The truth of the matter is most people want to save money on their groceries.  Food costs have gone up, unemployment rates are soaring, stocks are in the crapper, and many people's housing situation is dubious at best.  People who perhaps once looked down on couponers (and believe me, I was one of them), now might be open to learning how to save wherever possible on their groceries. 

Of course, no matter how much you save, you can still turn people off to using coupons (and you in general!) if you are obnoxious and rude.  The good news is that can easily be avoided.  Here are my best tips how to win people over at the store (both employees and fellow customers):

  1. Avoid overly aggressive shopping and couponing tactics.  While I am 100% for stockpiling, I am not for clearing out massive quantities of items so no one else can get in on the deal.  I am also not for asking a cashier to perform 30 transactions for you back-to-back.  I understand "aggressive" might be a subjective term, but here's an easy way to clear it up.  Ask yourself if you're being considerate of others as you get your good deal.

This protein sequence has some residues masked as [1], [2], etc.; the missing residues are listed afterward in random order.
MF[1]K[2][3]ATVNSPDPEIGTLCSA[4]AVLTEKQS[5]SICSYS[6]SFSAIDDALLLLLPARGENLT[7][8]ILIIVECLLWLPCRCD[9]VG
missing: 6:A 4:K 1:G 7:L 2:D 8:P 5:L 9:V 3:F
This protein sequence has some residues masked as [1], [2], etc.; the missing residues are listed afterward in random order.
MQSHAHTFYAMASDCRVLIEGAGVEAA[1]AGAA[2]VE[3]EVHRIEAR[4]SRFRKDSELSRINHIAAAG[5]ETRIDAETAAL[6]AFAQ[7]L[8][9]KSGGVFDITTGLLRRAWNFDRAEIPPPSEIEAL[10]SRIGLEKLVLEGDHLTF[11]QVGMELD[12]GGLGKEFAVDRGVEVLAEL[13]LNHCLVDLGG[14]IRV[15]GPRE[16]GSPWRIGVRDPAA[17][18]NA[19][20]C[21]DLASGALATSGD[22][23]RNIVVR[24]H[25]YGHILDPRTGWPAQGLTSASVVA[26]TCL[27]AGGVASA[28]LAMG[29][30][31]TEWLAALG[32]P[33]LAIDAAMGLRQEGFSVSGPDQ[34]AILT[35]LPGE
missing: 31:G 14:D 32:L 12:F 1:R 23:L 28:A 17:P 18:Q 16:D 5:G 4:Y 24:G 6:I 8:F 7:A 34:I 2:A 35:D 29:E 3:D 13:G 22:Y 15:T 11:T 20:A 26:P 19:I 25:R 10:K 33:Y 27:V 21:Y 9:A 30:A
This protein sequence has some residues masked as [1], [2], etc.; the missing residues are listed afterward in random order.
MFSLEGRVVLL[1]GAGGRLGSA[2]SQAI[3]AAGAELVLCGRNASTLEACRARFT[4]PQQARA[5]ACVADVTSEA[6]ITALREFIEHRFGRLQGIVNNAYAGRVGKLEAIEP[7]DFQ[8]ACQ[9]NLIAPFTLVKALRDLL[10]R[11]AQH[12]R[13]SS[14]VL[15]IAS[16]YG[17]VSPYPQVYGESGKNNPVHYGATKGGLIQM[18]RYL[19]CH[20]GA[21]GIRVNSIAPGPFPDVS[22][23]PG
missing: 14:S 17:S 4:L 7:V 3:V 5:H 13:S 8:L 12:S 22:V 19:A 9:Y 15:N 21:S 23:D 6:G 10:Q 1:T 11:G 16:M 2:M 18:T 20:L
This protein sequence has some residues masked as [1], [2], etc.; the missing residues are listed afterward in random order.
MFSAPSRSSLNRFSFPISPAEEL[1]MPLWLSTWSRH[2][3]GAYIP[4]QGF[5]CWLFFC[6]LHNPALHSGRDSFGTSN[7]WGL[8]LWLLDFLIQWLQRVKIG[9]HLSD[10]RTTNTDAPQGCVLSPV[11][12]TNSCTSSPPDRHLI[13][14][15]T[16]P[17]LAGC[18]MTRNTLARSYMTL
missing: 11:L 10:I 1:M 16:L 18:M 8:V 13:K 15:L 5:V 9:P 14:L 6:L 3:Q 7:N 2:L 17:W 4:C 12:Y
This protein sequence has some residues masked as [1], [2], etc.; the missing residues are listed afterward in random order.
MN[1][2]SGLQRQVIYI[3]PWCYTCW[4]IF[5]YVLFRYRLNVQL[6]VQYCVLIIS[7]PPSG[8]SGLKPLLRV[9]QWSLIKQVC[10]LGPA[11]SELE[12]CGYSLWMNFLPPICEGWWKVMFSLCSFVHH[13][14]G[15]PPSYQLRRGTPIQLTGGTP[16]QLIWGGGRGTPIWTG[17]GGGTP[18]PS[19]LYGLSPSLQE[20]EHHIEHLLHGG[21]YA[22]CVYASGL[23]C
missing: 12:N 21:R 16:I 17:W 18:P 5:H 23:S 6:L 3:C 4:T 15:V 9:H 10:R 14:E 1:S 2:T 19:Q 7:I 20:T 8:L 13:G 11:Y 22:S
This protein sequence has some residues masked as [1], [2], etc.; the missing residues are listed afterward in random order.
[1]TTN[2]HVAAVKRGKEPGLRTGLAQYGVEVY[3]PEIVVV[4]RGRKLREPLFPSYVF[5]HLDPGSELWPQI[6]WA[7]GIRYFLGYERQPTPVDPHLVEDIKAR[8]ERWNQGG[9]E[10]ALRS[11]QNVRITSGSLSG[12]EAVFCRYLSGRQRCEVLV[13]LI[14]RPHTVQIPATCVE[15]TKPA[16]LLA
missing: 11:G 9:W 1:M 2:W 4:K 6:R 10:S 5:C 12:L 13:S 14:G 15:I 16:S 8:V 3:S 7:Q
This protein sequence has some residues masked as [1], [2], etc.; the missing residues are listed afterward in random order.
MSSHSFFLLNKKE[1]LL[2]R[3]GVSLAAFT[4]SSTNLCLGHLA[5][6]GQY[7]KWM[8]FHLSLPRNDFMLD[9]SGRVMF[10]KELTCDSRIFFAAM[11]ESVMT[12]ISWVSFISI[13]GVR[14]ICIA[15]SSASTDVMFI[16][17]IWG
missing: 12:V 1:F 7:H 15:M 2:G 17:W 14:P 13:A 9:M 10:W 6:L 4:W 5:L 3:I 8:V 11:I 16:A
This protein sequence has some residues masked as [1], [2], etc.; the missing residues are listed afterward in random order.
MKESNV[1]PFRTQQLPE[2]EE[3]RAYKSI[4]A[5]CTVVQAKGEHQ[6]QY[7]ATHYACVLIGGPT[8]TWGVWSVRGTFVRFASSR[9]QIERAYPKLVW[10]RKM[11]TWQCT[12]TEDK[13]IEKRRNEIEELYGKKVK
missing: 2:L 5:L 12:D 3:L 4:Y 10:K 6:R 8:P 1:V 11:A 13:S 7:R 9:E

2. Spread the coupon love with other shoppers.  If you see a shopper in line about to purchase an item you have a coupon for on hand, consider helping her save a buck.  Not into offering strangers coupons?  Try setting a few coupons near their related items on the store shelves.  This is a great way to share coupons that are about to expire or for items you are not likely to use.  I have found and used coupons myself like this and am always appreciative!   I've also left some, too.